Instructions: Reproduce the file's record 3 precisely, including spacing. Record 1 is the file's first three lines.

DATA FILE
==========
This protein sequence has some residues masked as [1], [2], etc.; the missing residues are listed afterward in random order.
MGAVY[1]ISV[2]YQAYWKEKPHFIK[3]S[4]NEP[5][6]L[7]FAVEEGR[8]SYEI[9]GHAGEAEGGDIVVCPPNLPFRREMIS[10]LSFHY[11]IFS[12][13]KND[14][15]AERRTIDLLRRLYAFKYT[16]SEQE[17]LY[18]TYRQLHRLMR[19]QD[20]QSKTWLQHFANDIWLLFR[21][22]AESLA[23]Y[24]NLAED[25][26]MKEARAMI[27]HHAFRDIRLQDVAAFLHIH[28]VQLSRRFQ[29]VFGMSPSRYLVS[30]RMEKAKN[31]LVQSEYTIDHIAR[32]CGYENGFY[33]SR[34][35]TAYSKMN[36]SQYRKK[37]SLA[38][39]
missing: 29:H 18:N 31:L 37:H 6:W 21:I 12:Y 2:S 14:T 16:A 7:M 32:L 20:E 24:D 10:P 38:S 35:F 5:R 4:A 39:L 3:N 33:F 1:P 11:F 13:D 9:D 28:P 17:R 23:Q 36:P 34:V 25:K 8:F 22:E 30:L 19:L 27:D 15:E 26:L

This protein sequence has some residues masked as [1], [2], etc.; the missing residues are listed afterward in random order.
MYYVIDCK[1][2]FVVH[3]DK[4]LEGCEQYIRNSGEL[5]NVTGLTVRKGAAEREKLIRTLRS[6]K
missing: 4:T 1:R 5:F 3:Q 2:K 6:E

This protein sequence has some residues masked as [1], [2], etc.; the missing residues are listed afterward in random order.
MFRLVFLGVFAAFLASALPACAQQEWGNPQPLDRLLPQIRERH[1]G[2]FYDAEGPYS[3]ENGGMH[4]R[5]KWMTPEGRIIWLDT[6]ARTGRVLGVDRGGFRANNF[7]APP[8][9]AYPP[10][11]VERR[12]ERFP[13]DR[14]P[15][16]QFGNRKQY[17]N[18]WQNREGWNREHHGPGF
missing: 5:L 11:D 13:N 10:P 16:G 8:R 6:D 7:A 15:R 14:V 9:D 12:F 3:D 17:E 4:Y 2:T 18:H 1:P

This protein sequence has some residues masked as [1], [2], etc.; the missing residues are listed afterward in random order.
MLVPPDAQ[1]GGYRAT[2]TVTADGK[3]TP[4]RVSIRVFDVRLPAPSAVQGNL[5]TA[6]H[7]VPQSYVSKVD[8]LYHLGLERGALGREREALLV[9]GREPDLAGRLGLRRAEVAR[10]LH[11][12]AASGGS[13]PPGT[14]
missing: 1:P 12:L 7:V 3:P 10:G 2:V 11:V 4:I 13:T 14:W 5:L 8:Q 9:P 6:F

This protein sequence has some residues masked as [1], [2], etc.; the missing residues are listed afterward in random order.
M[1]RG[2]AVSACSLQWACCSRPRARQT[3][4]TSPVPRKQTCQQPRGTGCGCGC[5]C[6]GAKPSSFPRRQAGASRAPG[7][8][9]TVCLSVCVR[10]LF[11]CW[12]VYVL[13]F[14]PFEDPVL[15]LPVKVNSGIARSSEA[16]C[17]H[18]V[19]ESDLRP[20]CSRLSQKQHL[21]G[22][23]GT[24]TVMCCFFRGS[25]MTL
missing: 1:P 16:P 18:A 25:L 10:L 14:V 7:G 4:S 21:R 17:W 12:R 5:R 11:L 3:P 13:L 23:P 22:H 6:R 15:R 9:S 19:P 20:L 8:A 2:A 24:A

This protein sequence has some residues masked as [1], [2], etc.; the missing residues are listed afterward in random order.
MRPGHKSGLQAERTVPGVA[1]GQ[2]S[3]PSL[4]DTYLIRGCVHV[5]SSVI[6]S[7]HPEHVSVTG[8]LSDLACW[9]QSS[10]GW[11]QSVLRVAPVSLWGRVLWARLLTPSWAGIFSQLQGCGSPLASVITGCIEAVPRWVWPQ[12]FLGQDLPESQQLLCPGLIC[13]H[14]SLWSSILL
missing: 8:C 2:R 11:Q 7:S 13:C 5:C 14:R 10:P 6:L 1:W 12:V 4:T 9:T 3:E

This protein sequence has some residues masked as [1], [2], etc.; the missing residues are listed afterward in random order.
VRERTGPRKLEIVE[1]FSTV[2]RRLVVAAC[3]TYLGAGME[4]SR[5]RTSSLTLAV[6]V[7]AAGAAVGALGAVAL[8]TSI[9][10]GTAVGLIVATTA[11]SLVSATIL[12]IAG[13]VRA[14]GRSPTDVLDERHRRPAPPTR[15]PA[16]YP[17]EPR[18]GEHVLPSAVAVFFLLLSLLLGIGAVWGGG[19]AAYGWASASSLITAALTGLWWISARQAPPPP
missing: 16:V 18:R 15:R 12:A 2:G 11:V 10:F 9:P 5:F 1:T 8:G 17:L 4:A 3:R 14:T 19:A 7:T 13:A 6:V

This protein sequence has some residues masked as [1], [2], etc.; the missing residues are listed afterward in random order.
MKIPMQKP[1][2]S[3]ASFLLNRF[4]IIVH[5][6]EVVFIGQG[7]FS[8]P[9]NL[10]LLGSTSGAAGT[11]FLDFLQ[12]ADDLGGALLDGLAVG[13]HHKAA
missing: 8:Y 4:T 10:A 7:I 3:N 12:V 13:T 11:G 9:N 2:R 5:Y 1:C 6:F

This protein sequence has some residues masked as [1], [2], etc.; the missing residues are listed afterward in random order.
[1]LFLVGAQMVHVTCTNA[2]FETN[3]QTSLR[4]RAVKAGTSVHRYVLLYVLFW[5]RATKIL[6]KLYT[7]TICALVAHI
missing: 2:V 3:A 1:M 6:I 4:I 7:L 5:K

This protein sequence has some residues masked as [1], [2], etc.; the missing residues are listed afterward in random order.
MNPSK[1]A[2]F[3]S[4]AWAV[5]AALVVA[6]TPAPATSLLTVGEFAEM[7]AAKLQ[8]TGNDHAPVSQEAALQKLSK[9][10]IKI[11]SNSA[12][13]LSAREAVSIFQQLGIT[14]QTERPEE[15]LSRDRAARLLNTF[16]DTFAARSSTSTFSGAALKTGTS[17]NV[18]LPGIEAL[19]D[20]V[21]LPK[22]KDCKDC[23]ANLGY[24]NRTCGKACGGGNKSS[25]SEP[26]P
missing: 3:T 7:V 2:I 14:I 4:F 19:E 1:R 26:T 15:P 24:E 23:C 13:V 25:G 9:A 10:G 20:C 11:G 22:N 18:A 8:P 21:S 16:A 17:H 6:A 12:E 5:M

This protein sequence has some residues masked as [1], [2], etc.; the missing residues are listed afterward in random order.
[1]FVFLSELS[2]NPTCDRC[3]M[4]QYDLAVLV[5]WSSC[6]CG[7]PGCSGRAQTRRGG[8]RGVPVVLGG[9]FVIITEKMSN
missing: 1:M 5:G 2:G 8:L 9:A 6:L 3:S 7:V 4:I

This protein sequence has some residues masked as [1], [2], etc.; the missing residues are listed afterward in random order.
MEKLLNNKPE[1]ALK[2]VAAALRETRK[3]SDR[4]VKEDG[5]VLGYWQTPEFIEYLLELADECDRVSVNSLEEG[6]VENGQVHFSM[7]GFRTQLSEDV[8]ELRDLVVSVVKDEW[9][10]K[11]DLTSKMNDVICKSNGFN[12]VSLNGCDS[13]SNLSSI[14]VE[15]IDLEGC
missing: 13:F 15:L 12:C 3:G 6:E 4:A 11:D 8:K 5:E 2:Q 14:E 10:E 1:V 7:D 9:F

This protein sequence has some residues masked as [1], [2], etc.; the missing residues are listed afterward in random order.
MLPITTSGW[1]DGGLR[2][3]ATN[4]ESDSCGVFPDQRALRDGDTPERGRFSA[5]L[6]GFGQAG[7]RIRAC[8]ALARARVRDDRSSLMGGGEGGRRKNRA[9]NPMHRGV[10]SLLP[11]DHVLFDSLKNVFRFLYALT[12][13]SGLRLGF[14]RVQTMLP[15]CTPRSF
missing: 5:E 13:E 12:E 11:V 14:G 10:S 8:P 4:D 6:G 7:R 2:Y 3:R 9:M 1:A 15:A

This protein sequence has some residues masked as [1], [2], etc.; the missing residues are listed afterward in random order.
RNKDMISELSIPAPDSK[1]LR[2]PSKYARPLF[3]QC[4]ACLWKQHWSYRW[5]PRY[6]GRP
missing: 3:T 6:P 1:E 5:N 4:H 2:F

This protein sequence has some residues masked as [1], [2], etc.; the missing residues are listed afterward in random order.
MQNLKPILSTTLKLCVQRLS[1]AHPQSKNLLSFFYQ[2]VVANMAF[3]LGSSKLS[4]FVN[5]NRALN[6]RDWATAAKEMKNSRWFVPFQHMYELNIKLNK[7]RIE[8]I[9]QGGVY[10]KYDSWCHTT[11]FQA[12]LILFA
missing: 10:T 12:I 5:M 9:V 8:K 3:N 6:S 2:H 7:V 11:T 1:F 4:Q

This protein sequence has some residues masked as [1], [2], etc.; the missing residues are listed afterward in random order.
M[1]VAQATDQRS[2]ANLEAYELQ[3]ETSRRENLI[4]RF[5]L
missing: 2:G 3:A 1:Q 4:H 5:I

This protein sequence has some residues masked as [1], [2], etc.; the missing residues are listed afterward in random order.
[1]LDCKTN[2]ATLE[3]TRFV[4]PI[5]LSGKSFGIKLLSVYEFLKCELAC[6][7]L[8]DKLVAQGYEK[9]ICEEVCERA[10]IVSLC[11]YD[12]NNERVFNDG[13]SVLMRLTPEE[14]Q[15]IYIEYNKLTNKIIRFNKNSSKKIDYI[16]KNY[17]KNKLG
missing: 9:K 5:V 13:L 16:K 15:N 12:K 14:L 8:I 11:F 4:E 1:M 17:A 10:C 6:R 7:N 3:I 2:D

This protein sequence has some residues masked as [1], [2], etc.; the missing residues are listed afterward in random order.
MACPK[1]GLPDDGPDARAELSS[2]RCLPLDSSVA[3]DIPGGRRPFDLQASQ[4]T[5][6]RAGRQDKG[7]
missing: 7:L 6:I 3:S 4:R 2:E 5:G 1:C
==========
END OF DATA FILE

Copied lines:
This protein sequence has some residues masked as [1], [2], etc.; the missing residues are listed afterward in random order.
MFRLVFLGVFAAFLASALPACAQQEWGNPQPLDRLLPQIRERH[1]G[2]FYDAEGPYS[3]ENGGMH[4]R[5]KWMTPEGRIIWLDT[6]ARTGRVLGVDRGGFRANNF[7]APP[8][9]AYPP[10][11]VERR[12]ERFP[13]DR[14]P[15][16]QFGNRKQY[17]N[18]WQNREGWNREHHGPGF
missing: 5:L 11:D 13:N 10:P 16:G 8:R 6:D 7:A 15:R 14:V 9:D 12:F 3:D 17:E 4:Y 2:T 18:H 1:P